Spirit Daily


Mailbag: Never Give Up Because Our God Is Often A God Of The 'Last Minute'

Did you ever notice that our God is a God of the last minute? That's to say, He often intervenes a minute after the last moment -- when we think matters are beyond hope.

The message: never give up!

Consider those with near-death experiences. There are many cases where folks are considered beyond hope and even "on the other side," and then are brought back, usually because so many are praying for them.

They describe going through a tunnel to a light but then being told (often by Jesus, sometimes by a deceased relative, or an angel) that they must return, and when they do, they note relatives praying around the "deathbed."

After tasting Heaven, many aren't too happy about that!

God can be a God of the very last moment because He sees all and knows all and controls all -- including time itself. He can slow things down. He can speed them up. He can accomplish the universe (never mind the rescue of a human) in an instant.

Meditate on that: With faith in God, we are never without hope, or beyond any time limit.

We have so many cases of severe cancer that disappeared after the patients were sent home to die and even a politician in the Philippines who had a severe case of AIDS from a blood transfusion -- and yet now, after countless brushes with death -- crisis after crisis, but met with faith -- has no trace of the virus. There was the case of a fellow named Stan Rutherford of Lakeland, Florida, who doctors thought had "died" during surgery. He was placed in a room where they put cadavers but suddenly came back to consciousness in the presence of a mysterious woman (he says it was the Blessed Mother) who then vanished.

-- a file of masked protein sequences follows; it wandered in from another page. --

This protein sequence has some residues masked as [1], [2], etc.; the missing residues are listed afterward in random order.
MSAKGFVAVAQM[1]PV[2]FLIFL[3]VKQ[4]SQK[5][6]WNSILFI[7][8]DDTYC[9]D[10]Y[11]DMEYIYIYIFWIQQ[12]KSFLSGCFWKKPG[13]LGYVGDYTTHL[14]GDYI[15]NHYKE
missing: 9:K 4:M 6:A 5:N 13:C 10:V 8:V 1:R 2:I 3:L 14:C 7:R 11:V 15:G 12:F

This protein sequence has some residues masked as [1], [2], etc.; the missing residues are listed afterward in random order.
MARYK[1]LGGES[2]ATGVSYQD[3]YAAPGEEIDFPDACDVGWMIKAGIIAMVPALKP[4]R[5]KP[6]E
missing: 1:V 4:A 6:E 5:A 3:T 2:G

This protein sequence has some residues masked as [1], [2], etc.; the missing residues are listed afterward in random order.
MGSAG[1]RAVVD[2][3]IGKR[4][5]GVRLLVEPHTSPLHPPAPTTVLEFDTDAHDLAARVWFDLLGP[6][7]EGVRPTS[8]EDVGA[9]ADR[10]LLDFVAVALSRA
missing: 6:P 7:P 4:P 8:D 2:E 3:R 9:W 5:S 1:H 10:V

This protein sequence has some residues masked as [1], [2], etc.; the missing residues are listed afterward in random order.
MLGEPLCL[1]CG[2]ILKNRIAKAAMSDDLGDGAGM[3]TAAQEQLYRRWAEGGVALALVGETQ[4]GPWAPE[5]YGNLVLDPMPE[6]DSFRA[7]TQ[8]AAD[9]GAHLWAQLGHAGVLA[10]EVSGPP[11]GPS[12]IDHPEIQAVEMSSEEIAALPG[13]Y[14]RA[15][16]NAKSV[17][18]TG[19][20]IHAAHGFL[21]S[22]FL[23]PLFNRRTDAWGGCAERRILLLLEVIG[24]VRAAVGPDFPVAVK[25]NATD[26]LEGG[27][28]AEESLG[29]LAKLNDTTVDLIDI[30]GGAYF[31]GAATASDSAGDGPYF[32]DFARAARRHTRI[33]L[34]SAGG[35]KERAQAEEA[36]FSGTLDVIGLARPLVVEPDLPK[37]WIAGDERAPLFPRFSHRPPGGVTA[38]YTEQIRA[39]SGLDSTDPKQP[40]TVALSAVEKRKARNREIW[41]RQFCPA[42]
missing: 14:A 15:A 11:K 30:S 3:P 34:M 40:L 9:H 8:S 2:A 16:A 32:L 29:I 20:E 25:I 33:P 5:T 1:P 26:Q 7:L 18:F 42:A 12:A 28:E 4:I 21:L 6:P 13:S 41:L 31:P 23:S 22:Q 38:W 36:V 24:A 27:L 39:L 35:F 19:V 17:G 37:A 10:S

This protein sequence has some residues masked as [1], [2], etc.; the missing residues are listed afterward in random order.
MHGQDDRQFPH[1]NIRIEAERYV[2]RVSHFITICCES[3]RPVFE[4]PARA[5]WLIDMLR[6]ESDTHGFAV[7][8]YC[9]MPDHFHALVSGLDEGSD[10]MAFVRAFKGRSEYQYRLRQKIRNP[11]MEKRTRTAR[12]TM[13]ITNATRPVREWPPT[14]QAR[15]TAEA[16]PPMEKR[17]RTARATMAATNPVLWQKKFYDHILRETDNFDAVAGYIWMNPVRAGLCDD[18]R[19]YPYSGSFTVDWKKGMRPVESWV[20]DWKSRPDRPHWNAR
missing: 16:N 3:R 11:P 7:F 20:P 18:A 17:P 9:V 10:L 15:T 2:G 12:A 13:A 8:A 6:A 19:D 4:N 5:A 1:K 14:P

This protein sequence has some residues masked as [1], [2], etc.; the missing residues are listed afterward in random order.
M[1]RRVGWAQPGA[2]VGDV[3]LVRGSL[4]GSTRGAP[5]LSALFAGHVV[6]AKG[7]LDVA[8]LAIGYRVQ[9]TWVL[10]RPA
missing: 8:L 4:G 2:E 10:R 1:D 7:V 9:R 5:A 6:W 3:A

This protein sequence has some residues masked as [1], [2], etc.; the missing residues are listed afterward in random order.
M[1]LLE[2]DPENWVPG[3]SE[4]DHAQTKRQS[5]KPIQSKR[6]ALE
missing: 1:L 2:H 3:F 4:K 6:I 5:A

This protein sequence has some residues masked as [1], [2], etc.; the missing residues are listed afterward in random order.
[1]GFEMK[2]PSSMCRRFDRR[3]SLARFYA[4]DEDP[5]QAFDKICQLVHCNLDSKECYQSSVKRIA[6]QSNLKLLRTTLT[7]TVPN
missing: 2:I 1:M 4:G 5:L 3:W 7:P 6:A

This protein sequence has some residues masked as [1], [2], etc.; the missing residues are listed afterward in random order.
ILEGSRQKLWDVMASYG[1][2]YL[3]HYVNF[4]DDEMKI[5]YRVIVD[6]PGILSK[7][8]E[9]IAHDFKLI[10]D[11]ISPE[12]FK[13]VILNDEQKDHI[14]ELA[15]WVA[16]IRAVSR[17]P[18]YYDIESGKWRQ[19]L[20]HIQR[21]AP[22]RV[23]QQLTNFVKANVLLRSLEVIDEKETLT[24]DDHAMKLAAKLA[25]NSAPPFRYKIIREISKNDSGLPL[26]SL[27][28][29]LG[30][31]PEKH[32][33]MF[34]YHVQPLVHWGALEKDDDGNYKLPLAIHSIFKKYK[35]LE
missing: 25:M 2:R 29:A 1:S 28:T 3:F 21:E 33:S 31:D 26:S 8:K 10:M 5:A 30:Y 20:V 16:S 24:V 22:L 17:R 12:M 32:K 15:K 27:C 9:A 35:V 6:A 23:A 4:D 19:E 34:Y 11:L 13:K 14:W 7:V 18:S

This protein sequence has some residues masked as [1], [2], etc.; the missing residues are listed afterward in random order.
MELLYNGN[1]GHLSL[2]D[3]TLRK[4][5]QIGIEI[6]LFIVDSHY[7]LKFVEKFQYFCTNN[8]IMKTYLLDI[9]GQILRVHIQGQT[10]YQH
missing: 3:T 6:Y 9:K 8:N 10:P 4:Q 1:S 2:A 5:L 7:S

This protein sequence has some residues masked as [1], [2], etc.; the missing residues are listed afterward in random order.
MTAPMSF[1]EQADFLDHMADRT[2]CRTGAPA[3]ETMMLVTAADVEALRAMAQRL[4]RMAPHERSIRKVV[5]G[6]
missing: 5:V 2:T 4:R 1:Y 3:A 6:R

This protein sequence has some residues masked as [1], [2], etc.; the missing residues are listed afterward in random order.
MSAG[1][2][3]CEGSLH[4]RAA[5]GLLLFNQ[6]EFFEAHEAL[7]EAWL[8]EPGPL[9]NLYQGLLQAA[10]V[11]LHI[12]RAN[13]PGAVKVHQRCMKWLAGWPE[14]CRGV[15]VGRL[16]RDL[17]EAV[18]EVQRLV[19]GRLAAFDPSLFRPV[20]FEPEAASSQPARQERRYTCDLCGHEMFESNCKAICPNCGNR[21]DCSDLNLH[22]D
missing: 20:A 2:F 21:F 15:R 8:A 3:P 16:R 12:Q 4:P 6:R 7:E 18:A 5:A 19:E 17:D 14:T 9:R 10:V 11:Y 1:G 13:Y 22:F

Oh, those mysterious strangers! Take it from Michele Bottesi of Rochester Hills, Michigan, who writes to tell us:

"Two times in the summer of 2003 I was called to visit the tomb of Father Solanus Casey [who has been declared "venerable"] at St. Bonaventure in Detroit.

"During the first visit my sister suggested that we touch our scapulars to Father Solanusís tomb, and we did. During the second visit a week later I felt a strong impulse to purchase a womanís scapular (white cord) in the gift shop, but did not when unable to think of anyone specific who was in need of one.

"Shortly thereafter, God placed me at the scene of a terrible accident in which a young man on a motorcycle was hit by an SUV on Rochester Road (five lanes of fast road) and critically injured. The fact that the man was not hit by a second car was in itself a miracle, as he was thrown vertically across several lanes of the road.

"The scene was horrifying, but I felt compelled by God to get out of her car, approach the man whose broken body was convulsing terribly on the road, remove my scapular, and place it on him.

"In doing so, I realized that the scapular was a manís scapular (brown cord); Godís plan at St. Bonaventure was for me to buy a replacement scapular because He had plans for the one she was wearing.

"Very awesome. For some reason this young man was given this pivotal intervention by God and Father Solanus, so he would have a scapular as his life hung in the balance. I felt compelled to remain until the paramedics were notified that the scapular was to remain with the young man.

"A man with completely gray hair who was dressed as a priest (black clothes, white collar) appeared on the scene just after the young man received the scapular. I only remember saying to him, 'Thank Heaven that you are here!' At no time did he approach the injured man, who was just feet away from us.

"He was amazingly calm and did not seem worried about the young manís condition. He seemed so peaceful. After we spoke I did not see him again. After instructing the paramedics about the scapular I felt Divine permission to leave the scene and all the way home felt the immense presence of the Divine Will of God in all that had just taken place: total consolation which superseded any worry for the man despite his horrible condition. That heavenly consolation lingered for about two months.

"Two points seem to stand out from this event: the scapular is a sacramental from God. And the second? God wants us to unite ourselves to His Divine Will and trust in Him always, despite how tragic events appear to us."


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